Statement from Dave Bond, CEO of OCPA Impact, Inc., on the voting results on SQ 779 and the continuing need for a teacher pay raise in Oklahoma:”Today’s results on 779 are only a partial victory. Yes, working Oklahoma families have been successfully sh…
In a desperate move, the Yes on 779 campaign, Our Children, Our Future (OCOF), unsuccessfully sought to stifle the truth about 779 by sending a cease and desist letter to Oklahoma television stations asking them to quit airing ads which explain that less than half of the money raised by 779 is protected for teacher pay. When the stations did not pull the ad, OCOF doubled-down and falsely claimed the ads were pulled anyway, citing KXII, a station in the Ada/Ardmore/Sherman media market as having pulled the ads.
Proving this latest lie from the campaign is an email sent at 7:51pm on November 7, from Todd Bates, General Sales Manager of KXII states the “schedule is currently running as booked.”
The lie that a television station had pulled the ad for being false is just the latest is a series of lies from OCOF. OCOF continues to mislead voters by claiming ‘every penny will be audited’ when their own ballot language clearly exempts the more than 100 million dollars a year dedicated to higher education funding. It is clear OCOF is either intentionally misleading voters or unable to understand the constitutional amendment as written.
The OCOF continue to falsely claim 60% of the revenue generated by the sales tax will go to teacher pay when the language says it can go to teacher pay or “otherwise address teacher and staff shortages.” There is absolutely nothing requiring that the “otherwise addressing” staff shortages would mean teacher pay. This could be used for any variety of administrative functions, such as recruiting trips, advertising, or salaries for principals and other non-superintendent administrators.
OCOF and the supporters are clearly afraid voters are seeing what 779 is: another scam designed by political leaders along the lines of the lottery, casino gaming and HB 1017 – all programs promised to fix education. Tax Bill 779 falls in line with these other efforts by using k-12 education as a Trojan Horse to accomplish a different end: in this case, it is the close to $400 million a year that is not protected for teacher pay.
The question I was asked to address is: Whom do you trust?
Trust involves seeing a high probability that your expectations will be met, based on a consistent series of behaviors, with a low level of risk or uncertainty.
Someone with a very short track record like Donald Trump, having only been a politician for a year and a half, is harder to predict than Hillary Clinton, who has been an active politician for over 30 years.
I see a very high probability that Hillary Clinton will continue her proven pattern of behavior in pursuing a very liberal, activist agenda supported by the radical left and an unhinged media.
With the election literally around the corner, here is how I plan to vote. I’ve focused on what will be on the ballot in Muskogee County, but also included some of the important, competitive legislative races throughout the state.President: Anybody but…
This week, the group Oklahoma’s Children, Our Future unveiled an ad supporting State Question 779, the permanent, 1% statewide sales tax on the Nov. 8 ballot in Oklahoma.
Together, the ad and an accompanying post on the group’s website make four claims, three of which are most certainly false, while the fourth is blatantly misleading.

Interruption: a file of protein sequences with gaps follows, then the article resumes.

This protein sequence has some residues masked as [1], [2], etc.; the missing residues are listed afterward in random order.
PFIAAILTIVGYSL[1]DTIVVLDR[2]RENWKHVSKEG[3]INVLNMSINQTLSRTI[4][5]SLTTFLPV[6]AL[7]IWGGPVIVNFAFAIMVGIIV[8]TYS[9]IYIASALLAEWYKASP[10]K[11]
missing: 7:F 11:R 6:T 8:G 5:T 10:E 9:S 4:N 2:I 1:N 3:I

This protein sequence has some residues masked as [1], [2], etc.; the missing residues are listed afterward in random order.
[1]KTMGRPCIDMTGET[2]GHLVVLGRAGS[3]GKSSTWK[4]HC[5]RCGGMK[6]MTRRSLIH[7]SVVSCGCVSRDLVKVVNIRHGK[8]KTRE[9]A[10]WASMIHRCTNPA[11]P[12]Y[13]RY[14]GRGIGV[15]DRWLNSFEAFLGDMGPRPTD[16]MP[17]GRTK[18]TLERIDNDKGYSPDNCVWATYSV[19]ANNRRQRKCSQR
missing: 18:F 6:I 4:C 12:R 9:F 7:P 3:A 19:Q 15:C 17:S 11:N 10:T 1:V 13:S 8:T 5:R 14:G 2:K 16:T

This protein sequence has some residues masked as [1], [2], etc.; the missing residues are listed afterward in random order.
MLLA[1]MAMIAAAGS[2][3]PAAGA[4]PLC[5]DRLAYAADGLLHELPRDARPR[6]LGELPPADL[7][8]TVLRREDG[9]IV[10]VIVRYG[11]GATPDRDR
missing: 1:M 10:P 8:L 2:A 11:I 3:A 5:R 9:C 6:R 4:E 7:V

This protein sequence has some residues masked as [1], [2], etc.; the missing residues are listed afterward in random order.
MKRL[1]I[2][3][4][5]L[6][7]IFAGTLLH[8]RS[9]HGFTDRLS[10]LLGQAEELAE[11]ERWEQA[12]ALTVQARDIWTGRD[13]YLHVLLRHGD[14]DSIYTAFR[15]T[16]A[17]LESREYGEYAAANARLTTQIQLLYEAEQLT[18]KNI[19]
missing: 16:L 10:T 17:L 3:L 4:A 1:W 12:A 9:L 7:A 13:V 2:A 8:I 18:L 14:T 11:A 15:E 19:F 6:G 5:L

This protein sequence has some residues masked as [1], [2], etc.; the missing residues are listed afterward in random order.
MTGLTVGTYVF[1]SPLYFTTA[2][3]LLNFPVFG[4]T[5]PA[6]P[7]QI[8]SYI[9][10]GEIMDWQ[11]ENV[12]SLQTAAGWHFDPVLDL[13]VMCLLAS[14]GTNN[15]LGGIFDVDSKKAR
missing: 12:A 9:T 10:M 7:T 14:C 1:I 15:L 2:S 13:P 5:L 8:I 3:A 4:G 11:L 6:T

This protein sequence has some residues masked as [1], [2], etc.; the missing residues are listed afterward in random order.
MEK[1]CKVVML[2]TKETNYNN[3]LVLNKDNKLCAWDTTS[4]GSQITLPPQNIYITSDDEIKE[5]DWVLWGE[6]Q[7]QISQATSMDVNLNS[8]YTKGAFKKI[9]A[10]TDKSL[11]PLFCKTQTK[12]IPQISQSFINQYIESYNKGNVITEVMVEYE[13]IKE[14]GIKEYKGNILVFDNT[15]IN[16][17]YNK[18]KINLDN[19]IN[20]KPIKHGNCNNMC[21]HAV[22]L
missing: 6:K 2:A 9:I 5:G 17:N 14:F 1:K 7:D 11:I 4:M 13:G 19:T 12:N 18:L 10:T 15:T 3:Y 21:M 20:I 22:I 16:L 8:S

Here’s another perspective on the seven State Questions on the ballot. Richard Engle, a longtime conservative activist and past candidate for OKGOP Vice-Chair and National Committeeman, posted his take on Facebook, and I thought it was worth the read.E…
With the election days away, some of Oklahoma’s congressional delegation and top Republicans have weighed in on the various state questions on the ballot. Here’s the list I’ve been able to find or obtain. If you are aware of a position that I have missed, let me know.
I reached out to the following officials (and others who did not respond) and specifically requested comments on SQ777 and SQ779, and received some additional input on SQ790. No one took a public position on the other state questions.
State Education Superintendent Joy Hofmeister, political powerbroker Fount Holland and the head of the Oklahoma Education Association along with two other people were charged four counts Thursday with violating state campaign laws related to Hofmeister’s 2014 campaign, records show.
Oklahoma County District Attorney David Prater filed the charges late Thursday against the five, alleging they took part in a conspiracy to funnel corporate money through education lobbying groups to a dark money group that was supposed to remain independent from Hofmeister. However numerous texts and emails to and from Hofmeister and the other defendants included in an affidavit for the charges, obtained by The Frontier, indicate that did not occur.
- Hofmeister, 52, who defeated then-State Superintendent Janet Barresi in 2014.
- Holland is a political advisor and founder of AH Strategies and claims on his website to have represented more than 100 elected officials in Oklahoma today.
- Stephanie Milligan, 37, a political advisor to Hofmeister and officer of the Alexander Companies, formed by Chad Alexander, a former lobbyist who also worked with Holland.
- Lela Odom, 68, former executive director of the Oklahoma Education Association, a group that lobbies for salary and benefits for education employees, as well as public education funding.
- Steven Crawford, 67, former executive director for the Cooperative Council for Oklahoma School Administration, a not-for-profit association for Oklahoma school administrators.
The charges would be felonies that carry up to 10 years in jail if prosecutors are able to prove the five conspired to violate laws setting limits on state campaign contributions.